- Back to Novakovich again for his four ways of creating characters: “Ideal” (concepts and ideas-based), “autobiographical” (based on yourself), “biographical” (based on others you have observed) and “mixed” (a combo of the others). I agreed with one comment – this seemed a bit like giving fancy names to something most people probably do quite naturally.
Pretty much all my characters are extrapolated from people I have known, with the exception of one that is spun off from myself and one who departed so far from the original inspiration that he has taken on a life all of his own. I do find it very hard indeed to conceive of characters outside a plot – I think this is a reason I have found this week’s tasks so difficult. Only once I’d developed a story around a character could I feel there was any interest or mileage in them. Perhaps if I was more gifted with description to conjure up a person I’d feel differently but I’m all too quickly afflicted with a great weariness of “what’s the point?” when I start writing about someone in isolation. The idea of coming up with a character and then giving them a conflict to see what happens just doesn’t work for me at all.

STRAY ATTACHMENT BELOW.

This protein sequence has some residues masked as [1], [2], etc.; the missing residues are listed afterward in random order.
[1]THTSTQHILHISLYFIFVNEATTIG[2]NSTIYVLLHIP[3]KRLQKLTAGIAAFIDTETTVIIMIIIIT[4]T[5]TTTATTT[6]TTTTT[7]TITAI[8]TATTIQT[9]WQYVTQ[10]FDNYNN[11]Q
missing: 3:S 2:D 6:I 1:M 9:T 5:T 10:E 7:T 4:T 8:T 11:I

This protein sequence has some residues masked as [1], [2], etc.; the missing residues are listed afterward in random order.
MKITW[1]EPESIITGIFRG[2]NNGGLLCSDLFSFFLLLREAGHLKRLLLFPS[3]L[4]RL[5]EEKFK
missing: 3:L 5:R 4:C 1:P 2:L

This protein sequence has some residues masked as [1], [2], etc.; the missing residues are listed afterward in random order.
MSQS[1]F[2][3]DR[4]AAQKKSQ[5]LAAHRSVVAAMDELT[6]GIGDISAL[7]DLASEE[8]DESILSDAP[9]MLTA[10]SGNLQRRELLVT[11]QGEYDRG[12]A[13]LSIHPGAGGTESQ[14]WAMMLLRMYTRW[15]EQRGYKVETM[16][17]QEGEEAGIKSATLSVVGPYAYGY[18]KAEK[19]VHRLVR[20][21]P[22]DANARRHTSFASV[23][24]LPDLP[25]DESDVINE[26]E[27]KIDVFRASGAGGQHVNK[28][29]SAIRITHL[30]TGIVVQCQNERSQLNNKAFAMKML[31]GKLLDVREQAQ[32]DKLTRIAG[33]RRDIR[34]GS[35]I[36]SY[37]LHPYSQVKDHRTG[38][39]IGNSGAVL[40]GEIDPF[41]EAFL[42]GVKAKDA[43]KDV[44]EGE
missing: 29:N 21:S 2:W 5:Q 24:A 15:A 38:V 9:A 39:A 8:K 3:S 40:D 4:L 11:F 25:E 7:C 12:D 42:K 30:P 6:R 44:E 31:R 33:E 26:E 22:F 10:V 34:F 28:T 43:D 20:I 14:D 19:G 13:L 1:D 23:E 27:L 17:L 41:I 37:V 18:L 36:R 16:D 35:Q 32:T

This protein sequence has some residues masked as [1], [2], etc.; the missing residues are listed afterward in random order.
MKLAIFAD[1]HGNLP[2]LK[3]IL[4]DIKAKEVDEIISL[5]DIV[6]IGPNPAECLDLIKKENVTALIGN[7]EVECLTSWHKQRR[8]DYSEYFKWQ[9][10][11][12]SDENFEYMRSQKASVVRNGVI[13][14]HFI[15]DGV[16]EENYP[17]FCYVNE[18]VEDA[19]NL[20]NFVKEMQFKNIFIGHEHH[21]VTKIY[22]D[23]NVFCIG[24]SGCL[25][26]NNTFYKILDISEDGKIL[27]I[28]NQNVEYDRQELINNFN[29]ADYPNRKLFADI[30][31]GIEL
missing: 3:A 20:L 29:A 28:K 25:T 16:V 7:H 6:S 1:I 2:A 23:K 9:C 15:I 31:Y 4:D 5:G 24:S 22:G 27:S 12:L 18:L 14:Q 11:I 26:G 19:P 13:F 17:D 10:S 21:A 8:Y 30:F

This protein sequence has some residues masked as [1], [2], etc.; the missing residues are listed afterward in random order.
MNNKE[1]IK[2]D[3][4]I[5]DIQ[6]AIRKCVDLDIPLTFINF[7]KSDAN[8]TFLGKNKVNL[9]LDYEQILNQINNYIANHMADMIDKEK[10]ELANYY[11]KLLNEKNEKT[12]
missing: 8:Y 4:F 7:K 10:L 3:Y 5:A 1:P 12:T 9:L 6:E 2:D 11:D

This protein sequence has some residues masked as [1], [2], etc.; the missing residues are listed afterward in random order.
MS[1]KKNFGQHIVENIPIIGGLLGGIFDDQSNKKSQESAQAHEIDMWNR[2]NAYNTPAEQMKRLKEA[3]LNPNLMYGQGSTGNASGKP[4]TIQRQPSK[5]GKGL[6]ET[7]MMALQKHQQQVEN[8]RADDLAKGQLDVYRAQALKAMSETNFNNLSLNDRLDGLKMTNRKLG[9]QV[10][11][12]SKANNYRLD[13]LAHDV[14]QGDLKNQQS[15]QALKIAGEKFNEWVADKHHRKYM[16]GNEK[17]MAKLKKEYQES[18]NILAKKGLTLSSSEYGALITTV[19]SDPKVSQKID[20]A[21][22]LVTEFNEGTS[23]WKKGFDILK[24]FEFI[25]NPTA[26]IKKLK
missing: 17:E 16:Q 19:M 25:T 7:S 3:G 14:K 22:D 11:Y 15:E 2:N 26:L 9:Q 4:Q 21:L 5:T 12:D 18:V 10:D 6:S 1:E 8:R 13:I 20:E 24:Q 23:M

This week has made me think and I did (almost) enjoy the exercises of creating characters but I’m not sure I learnt a great deal from it apart from the couple of points I picked out above. Mixed feelings at the moment about this MOOC – will see how next week goes. I am tempted by two literature-focussed courses which start next week. Can’t do them all – my allegiance may be tested…
The joy of a new notebook
I am just about to start the second week of a Creative Writing MOOC from the Open University – “Start Writing Fiction” on FutureLearn. Week 1 was all about various aspects of writing fiction, in a “Getting Started” kind of mode. It encouraged the keeping of a notebook – which, of course, is the best invitation to go and buy a lovely new notebook. I have even written something in it – some character sketches of people I have seen in the last week. Once you open your eyes to detail, there are a million quirky and wonderful people all around to inspire better character descriptions. So I learnt something already (or rather reinforced what I should have remembered): the value of observation.